Background and design: The efficacy of topical tretinoin (all-trans-retinoic acid) in treating photoaging is well established. Questions that remain are (1) whether irritation causes all or part of the improvement; (2) the concentration of tretinoin that maximizes clinical response with minimal side effects; and (3) the effects of long-term treatment on components of the cutaneous immune system. To address these issues, 99 photoaged patients completed a 48-week study using 0.1% tretinoin cream (n = 32), 0.025% tretinoin (n = 35), or vehicle (n = 32) once daily in a double-blind manner. Before and after treatment, we assessed histologic features, keratinocyte expression of HLA-DR and intercellular adhesion molecule-1, numbers of epidermal Langerhans' cells and epidermal and dermal T lymphocytes, and vascularity as measured by dermal endothelial cell area.
Results: Both 0.1% and 0.025% tretinoin produced statistically significant overall improvement in photoaging of the face compared with vehicle; there were no clinically or statistically significant differences in efficacy between the two concentrations of tretinoin. After 48 weeks, 0.1% and 0.025% tretinoin produced similar statistically significant epidermal thickening (by 30% and 28%, respectively) compared with vehicle (11% decrease) and increased vascularity (by 100% and 89%, respectively) compared with vehicle (9% decrease). By various analyses, irritant side effects (erythema and scaling) were statistically significantly greater with 0.1% tretinoin than with 0.025% tretinoin. No significant changes occurred in any immunologic markers when tretinoin and vehicle treatments were compared.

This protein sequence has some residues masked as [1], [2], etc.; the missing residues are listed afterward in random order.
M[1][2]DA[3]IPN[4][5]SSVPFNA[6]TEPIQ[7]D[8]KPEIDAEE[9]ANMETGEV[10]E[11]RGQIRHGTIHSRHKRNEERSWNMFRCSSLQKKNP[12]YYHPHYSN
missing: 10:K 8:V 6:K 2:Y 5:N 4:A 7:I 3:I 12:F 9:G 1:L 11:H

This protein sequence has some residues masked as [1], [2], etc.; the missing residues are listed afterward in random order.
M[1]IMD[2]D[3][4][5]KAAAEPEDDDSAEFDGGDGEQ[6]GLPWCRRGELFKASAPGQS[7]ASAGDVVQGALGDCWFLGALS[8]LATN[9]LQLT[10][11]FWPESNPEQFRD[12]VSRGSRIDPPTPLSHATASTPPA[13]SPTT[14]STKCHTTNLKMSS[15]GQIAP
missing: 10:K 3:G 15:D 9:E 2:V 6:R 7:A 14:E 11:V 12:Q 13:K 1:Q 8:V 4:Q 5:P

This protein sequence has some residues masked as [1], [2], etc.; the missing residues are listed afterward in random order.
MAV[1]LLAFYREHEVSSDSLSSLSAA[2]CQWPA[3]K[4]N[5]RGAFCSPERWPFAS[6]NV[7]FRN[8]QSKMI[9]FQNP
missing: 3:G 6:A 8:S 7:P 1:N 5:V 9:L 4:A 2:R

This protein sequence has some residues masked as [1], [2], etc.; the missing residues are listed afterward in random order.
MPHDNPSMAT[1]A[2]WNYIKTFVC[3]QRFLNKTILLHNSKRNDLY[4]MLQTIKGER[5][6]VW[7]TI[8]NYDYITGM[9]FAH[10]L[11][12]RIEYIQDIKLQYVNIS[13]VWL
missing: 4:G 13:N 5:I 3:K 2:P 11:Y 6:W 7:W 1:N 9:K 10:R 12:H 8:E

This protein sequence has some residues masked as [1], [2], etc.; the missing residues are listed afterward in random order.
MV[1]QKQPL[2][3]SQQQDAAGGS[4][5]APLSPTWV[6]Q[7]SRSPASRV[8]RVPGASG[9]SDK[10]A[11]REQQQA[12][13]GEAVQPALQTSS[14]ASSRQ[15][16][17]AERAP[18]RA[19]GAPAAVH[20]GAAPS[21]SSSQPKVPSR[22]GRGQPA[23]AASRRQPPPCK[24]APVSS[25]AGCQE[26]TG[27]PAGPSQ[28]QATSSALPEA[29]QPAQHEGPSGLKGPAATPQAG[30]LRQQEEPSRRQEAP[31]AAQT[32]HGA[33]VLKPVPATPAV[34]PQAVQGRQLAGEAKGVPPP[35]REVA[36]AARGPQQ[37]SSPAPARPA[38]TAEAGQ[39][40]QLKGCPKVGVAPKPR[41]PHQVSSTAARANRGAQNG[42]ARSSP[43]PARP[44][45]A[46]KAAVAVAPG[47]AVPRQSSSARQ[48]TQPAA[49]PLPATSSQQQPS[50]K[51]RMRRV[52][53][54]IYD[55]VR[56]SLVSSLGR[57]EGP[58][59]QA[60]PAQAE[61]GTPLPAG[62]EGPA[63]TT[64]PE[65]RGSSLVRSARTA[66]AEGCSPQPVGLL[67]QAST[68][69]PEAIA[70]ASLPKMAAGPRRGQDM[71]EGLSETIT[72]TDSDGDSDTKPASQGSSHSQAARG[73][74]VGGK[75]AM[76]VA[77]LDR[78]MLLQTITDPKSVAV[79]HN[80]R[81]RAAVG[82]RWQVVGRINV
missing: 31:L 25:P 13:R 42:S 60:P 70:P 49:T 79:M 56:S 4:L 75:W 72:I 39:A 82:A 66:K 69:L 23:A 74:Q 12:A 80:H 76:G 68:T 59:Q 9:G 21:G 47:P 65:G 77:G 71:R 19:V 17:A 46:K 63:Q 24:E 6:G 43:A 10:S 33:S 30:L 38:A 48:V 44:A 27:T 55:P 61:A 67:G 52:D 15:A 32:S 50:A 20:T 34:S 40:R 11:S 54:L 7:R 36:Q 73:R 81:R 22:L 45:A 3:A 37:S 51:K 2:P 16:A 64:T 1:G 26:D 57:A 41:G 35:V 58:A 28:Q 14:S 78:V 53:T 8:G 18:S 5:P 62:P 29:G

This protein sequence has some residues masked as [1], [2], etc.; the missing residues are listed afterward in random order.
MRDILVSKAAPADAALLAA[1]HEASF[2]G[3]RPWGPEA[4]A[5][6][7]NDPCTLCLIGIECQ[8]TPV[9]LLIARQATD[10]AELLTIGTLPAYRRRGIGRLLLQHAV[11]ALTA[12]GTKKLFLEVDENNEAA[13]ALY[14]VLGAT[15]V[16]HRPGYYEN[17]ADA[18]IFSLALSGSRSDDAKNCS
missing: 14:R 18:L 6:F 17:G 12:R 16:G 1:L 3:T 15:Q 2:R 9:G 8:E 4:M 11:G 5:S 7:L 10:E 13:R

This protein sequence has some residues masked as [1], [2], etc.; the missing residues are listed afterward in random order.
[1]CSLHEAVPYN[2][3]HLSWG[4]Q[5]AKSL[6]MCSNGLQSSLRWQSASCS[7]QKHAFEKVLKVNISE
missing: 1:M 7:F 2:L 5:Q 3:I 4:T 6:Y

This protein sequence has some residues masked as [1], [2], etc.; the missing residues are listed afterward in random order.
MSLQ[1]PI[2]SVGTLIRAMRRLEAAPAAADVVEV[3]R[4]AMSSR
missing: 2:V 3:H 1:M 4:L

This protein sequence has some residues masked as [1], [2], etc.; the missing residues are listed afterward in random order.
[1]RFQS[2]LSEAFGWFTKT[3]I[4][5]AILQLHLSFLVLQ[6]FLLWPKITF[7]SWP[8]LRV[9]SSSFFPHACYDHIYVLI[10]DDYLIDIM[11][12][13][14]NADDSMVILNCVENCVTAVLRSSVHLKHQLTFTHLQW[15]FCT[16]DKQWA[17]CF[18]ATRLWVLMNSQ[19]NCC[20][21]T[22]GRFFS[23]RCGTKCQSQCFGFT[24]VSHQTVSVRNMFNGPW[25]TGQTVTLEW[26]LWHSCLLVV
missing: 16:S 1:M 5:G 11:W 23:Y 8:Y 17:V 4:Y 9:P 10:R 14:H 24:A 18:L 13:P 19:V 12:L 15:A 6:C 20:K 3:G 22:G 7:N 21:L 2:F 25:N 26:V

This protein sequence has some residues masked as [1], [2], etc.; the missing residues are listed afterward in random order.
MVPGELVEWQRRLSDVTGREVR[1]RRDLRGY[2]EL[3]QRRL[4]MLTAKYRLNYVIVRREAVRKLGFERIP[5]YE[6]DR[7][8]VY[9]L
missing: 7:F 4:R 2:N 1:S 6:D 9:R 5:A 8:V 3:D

Conclusions: Tretinoin 0.1% and 0.025% produce similar clinical and histologic changes in patients with photoaging, despite significantly greater incidence of irritation with the higher concentration. The separation between clinical improvement and irritation suggests that mechanisms other than irritation dominate tretinoin-induced repair of photoaging in humans.